To me most exciting among the archaeological discoveries of recent decades have been the previously unknown Bronze Age cultures of Sintashta-Arkaim in the southern Urals, BMAC in the oases of southern Central Asia and Jiroft in the Kerman province of Iran. These cultures have filled voids on the archaeological map and opened up new possibilities to explore such complex phenomena as the prehistory of Indo-Iranian languages and their coming to Iran and South Asia. As our earliest literary sources from South Asia are in Indo-Aryan, we need to understand this background also for our interpretation of the Harappan heritage. Of course, it is exciting that more Indus seals and texts keep being found. In this respect, new large-scale excavations at Mohenjo-daro would certainly be most productive.
The implementation of problem oriented research, opportunities for collaborations among local and foreign scholars, fellowships for study and travel, but more are needed.
Currently the sustained research at Indus cities has provided us with greater understanding of their growth, their economies and the societies they developed. More information is needed about the rural populations, thus systematic surveys using modern technologies such as GIS are needed and excavations of small sites of different sizes and having different functions. More funds and personnel are needed for protection of sites and prevention of looting.
The excavation of Dholavira and of sites like Farmana in Haryana have provided important new insights into the Indus Civilization, complementing what has been learned from new work at Harappa and in Balochistan. What we now know is that the Harappan was a dynamic and complicated socio-cultural phenomenon that is not possible to easily characterize. Thus there is much work still to be done, and that is what is most exciting.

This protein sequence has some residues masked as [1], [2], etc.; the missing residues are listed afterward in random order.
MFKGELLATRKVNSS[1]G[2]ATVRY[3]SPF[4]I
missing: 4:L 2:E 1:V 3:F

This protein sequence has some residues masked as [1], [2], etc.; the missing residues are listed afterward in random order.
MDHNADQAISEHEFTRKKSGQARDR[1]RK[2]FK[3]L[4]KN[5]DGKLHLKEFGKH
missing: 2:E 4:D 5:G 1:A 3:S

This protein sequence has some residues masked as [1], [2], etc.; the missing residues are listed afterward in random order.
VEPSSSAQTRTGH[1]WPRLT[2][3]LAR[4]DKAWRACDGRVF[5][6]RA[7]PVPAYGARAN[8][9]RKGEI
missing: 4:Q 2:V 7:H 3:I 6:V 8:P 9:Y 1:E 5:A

The most significant insight is that the Indus Civilization was a dynamic and complicated phenomenon, regionally differentiated, yet sharing some common material cultural attributes. To what degree this sharing was because local populations "bought into" aspects of the Harappan culture (e.g., India and China have "bought into" aspects of "Western culture" today) or because some sites were Harappan colonies or had Harappan elites ruling over local populations remains to be determined on a site by site basis. If there were no constraints the following would be most useful:
- extensive and very detailed surveys of the whole of NW South Asia to locate sites before more are destroyed by the expanding populations of that region
- salvage excavations of the most significant endangered sites of all sizes
- long term research-oriented excavations at selected sites of all sizes in different parts of NW South Asia
- extensive laboratory study of the findings including application of a range of archaeological science techniques
It is the realization that the sea level was much higher in Harappan times than today. So that Dholavira and Khadir Island were surrounded by water all the year. Set in that context, I am struck by the water-harnessing arrangements at Dholavira. You are on your own, no perennial river near by, and what is now a Rann was a gulf of the sea all around you. What do you do if the usually torrential rains fail one year?
True, Dholavira is located on one of three points on Khadir Island where sweet water wells up from the aquifer. Have you seen the huge well high up on the citadel? But it appears that this was not enough.
There were so many reservoirs, trapping the flash-flood waters of the two seasonal streams. And then there is an additional mystery: if you store water on the ground in a cavity, how do you prevent it from going green and becoming poisonous? You need fish or other life forms, or else you need constant movement (oxygen) within the water body.
For me Dholavira embodies the romance of the IVC.
The most important excavation in recent times is that of Dholavira in the Kutch region of India. The most outstanding discovery is of a massive sign board with 10 very large characters each measuring about 40 cms in height. Unfortunately no one can yet read what the sign board says